So it really depends on how you define familiarity. Is it about concrete knowledge of that individual, or the shared experiences and interactions you've had with them, or something in between?

Personally, I lean in favor of interactions over concrete knowledge. Magic is ephemeral and about energy. I see interactions and relationships as being able to create invisible links of energy or impressions between others, and I see magic being better able to follow such links more easily than concrete facts and descriptions which can be obfuscated by perception and context.
Yes all your arguments hold true. But in this specific case, as far as OP wrote, They only did get a glance on that person while it was disguised. That is not covered by any of your assumptions, neither personal nor scholar knowledge is available.
Eventually OP elaborates some more e.g. did the party know the name?
I would allow the sending if the individual is in line of sight although disguised, although this is not specified in the rules, but this is about the only exemption I would make specifically in this case.

Familiar for me normally is in the context that you have more than some knowledge about something.
A wizards familiar is a companion creature which can be trusted somehow.
You are familiar with a city if you do not need a map to find some places, not if you only know the name of the city.
For persons only to know their faces and eventually saying hello once is not familiar in my point of few, so this alone already is a stretch.
Also having extended knowledge like your scholar with expertise on Strahd might not need anything else to make the spell work (Inside Barovia of course, not while in FR or elsewhere!)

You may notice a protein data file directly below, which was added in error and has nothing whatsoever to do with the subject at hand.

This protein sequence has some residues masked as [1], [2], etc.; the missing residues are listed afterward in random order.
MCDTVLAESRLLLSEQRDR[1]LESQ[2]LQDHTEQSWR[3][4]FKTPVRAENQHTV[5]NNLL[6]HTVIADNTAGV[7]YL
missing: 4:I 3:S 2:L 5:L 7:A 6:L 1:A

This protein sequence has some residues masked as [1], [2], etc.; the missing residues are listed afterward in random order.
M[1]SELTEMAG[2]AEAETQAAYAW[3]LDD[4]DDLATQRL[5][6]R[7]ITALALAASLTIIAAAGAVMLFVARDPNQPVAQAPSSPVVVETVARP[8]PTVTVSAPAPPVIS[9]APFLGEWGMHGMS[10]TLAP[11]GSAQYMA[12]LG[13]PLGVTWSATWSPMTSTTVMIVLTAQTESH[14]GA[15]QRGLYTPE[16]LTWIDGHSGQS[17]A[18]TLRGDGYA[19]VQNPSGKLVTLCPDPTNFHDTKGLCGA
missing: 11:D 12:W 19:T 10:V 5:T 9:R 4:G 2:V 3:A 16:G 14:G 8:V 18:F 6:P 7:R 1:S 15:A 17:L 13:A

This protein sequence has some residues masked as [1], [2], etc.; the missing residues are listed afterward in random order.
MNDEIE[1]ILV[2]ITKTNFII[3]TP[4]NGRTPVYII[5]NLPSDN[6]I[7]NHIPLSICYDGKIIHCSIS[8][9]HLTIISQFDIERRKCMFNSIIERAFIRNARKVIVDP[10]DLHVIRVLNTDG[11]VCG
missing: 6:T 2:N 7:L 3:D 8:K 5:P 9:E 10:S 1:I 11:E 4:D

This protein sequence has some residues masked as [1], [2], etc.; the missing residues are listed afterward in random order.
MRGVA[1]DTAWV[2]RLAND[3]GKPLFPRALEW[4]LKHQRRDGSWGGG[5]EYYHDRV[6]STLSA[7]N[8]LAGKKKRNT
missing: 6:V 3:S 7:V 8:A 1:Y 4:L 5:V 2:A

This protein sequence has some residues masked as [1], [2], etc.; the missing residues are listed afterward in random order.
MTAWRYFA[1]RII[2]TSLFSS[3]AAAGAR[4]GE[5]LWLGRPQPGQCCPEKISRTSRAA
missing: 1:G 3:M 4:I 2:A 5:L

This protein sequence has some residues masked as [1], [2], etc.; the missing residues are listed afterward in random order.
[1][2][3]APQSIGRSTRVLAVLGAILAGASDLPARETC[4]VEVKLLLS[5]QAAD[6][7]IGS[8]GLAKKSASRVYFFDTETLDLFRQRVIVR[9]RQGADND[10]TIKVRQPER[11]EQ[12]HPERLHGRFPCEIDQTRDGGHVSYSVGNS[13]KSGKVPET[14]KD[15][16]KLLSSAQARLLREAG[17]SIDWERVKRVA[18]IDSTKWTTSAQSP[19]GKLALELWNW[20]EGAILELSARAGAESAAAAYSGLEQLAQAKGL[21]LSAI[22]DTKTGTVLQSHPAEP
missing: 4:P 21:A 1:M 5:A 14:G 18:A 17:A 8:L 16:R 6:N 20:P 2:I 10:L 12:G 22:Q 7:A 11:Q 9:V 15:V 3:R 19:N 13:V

"Familiar" is vague on purpose.

Getting super-specific like having to know their face defeats the point of said vagueness and changes the spell into a different but similar spell. Which may be fine but should be carefully considered. I would avoid pinning this down, myself, because the spell does. Further, if you do get specific like "know their face" a giant can of worms opens with shapeshifters and the like. Indeed it could potentially instead become a shapeshifter detector if that road was taken. Which might lead to more house rules and when you have multiple sentences of house rules on a largely harmless low-level spell that didn't previously require any, you probably need to ask yourself some questions! I've been there! :)

If they'd spoken to the person in disguise many times, I'd definitely allow it. If they'd met someone briefly in an alley for a few sentences of angry back and forth, I probably wouldn't, disguise or no. I have some NPCs who habitually wear masks in my campaign and the PC are most certainly "familiar" with one of them.
 

Blue

Ravenous Bugblatter Beast of Traal
As others have said, familiar is a vague concept. But it's a fairly low bar.

The Eberron changeling PC who has travelled with the group since it formed, and has many heart-to-heart talks but hasn't shown his "true" form - they are rarely seen in it. Are you familiar with the character? Absolutely. It doesn't matter that they are literal shapechanges who have never shown their true form.

It has nothing to do with divination or locating - it doesn't let you find the creature. It just "delivers the mail" to a familiar mind if it's on this or another plane. Specifically a mind. It's not looking for someone who matches the description. It's all mental so it can't "out" someone as well.

Personally, I'd rule you'd know if the spell failed vs. works with no response - it's detailed a few places and seems to be the 5e way. But that's my ruling with RAW being silent.
 
Thanks everyone for the lively discussion! Lots of good input.

The scenario is one where the characters and disguised NPC actually exchanged words.

I am leaning to rule that the disguised NPC and players are familiar with each other, strengthened in that idea by those saying that the word familiar is deliberately vague, which gives me some freedom as DM. The storyline would benefit from a bit of communication. At least I feel now that such a ruling means I am within the rules and not bending them into something Homebrew. (Not that I have a fundamental problem with that, but I always like to know it when I do so).